The Facts of Life: The Complete Series
Published Jan 13, 2015In the pilot episode of the Diff'rent Strokes spinoff, The Facts of Life, Mrs. Garrett (Charlotte Rae) — ostensibly the chambermaid of an all-girls private school — discovers that Cindy (Julie Anne Haddock) is struggling with gender performance issues after Blair (Lisa Whelchel) suggests her boyish disposition and tendency to hug and touch girls frequently is strange. In response, Mrs. Garrett approaches Blair and passive-aggressively implies that she's a huge slut. They boil it down to a lesson about perception and making snap judgements, but the resolution — Cindy putting on a dress and discovering the wonderful world of passive objectivity — is a tad disconcerting. The underlying message here is that women must adhere to heteronormative gender standards and be a mix of chaste and shrewdly manipulative to succeed in the world.
Now, this was 1979, which is why the episode in which Blair develops a crush on a "retard" and tries to teach him to paint exists, but the irony is that Facts was considered progressive. One of the more consistent trajectory gags throughout the series involves the girls doling out clunky bon mots at the many male guest stars when they make a broadly sexist comment about women cooking or having babies. It's a nice assertion, but as the seasons progress, it's clear that the main social motivator for all of the central characters — even motorcycle-riding Jo (Nancy McKeon) when they run off to France for a fantastically awful TV movie adventure that's included with this box set — is finding a moderately attractive man with money to pay for the litter of kids they plan to have. Only Natalie (Mindy Cohn) stays somewhat free from this ideological trap — mainly, the show seems to imply, because she's fat and therefore unattractive (so she'll have to work). Despite this, even she concedes to this convention in later seasons.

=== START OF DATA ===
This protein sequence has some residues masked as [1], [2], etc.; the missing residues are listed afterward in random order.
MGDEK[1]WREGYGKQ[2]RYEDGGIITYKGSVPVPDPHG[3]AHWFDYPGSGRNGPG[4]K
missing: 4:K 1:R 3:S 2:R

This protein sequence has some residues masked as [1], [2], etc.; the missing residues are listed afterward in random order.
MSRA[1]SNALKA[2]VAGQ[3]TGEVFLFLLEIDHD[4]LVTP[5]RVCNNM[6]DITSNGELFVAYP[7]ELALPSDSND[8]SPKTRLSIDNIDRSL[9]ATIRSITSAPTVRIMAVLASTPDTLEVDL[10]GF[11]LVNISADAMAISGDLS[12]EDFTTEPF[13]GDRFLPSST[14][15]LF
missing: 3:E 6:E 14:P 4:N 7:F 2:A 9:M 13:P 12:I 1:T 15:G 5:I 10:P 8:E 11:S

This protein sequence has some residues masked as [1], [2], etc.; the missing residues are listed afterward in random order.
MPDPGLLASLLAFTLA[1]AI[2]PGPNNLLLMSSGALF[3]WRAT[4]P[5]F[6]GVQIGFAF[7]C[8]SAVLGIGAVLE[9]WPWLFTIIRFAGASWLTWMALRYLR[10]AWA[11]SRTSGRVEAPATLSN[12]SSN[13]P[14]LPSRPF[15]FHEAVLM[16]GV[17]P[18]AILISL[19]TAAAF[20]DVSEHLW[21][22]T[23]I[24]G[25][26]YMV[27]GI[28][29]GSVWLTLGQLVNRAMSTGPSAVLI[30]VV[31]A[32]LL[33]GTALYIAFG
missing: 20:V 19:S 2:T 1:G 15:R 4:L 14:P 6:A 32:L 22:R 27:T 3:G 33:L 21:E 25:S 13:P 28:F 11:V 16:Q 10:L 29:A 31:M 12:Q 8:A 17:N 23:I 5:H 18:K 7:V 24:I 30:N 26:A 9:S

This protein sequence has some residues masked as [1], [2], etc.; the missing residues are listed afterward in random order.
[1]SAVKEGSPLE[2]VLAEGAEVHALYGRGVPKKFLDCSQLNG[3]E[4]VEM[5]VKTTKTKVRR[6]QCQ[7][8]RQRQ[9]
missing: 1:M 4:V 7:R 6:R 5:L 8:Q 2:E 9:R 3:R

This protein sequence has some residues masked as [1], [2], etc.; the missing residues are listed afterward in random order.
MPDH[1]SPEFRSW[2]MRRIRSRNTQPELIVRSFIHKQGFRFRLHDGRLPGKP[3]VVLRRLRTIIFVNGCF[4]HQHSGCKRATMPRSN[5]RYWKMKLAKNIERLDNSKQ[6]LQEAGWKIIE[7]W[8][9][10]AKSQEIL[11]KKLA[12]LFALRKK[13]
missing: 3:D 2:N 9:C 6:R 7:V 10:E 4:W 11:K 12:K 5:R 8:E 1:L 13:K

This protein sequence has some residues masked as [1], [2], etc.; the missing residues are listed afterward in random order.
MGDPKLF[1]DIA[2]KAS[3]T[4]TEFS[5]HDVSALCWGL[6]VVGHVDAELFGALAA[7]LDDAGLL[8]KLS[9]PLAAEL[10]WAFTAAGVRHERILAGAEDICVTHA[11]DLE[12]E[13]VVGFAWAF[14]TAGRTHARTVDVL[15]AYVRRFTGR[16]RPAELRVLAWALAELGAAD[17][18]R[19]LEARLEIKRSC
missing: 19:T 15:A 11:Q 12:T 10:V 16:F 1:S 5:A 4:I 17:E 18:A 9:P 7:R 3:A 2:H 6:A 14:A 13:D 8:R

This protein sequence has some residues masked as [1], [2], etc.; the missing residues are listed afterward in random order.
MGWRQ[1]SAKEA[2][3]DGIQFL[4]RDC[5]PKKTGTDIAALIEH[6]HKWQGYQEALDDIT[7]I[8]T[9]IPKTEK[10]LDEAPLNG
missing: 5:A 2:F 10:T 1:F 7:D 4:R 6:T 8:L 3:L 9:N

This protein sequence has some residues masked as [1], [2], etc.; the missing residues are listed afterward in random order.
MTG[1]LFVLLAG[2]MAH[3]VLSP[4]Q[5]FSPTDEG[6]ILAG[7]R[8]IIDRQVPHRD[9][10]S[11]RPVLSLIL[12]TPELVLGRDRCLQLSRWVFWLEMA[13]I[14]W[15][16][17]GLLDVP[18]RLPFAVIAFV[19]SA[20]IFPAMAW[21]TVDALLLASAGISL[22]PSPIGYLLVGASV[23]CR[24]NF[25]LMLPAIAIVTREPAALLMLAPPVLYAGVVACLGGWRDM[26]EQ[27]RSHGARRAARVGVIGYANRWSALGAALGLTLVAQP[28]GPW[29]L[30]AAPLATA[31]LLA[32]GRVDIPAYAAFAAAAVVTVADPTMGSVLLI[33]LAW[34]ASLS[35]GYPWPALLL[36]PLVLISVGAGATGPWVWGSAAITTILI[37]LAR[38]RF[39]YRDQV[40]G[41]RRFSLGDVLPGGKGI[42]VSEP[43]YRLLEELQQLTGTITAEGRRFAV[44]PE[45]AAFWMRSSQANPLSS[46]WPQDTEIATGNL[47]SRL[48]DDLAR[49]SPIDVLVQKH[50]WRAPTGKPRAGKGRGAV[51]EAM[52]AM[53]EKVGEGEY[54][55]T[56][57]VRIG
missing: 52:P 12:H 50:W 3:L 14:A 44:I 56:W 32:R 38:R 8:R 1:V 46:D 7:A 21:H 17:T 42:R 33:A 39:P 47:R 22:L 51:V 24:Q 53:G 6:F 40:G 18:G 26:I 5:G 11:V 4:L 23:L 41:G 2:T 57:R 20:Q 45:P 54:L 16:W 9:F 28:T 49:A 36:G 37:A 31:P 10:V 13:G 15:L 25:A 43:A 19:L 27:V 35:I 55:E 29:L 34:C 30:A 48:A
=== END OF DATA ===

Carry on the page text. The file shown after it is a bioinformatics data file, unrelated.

Like most '80s television, the format is template-based didacticism, with an issue — racism, cheating on tests, drinking, and so on — being raised within the first couple of minutes in an episode only to come around to an overly simplified, moralistic observation by the 20-minute mark. In truth, it's painful to watch now, but at the time, it was funnier than much of the traditionalist twaddle flooding the airwaves.
From the perspective of cultural analysis, the series is a very fascinating watch in a modern context. The pseudo-progressive attitudes towards issues that they were still handling in a relatively offensive manner — Blair's differently abled "comedienne" cousin (Geri Jewell) routinely pops up and cracks jokes about her disposition (she suffers from muscular dystrophy) merely being a symptom of intoxication — is, in an overly sanitized, morally vain world, a nice guilty pleasure.
The box set includes some relatively new interview featurettes with the original season one cast of the show. The discussion is mostly about how the show came to be and why they completely retooled it for season two and axed two-thirds of the cast members (including a young and exceedingly awkward Molly Ringwald). Some of the actresses are bitter, while others acknowledge the experience for what it was. No one addresses the last few seasons, in which Mrs. Garrett opens a novelty shop and hires a sexy young construction worker in the form of George Clooney (who has a kick-ass mullet) to fix it up. (Shout! Factory)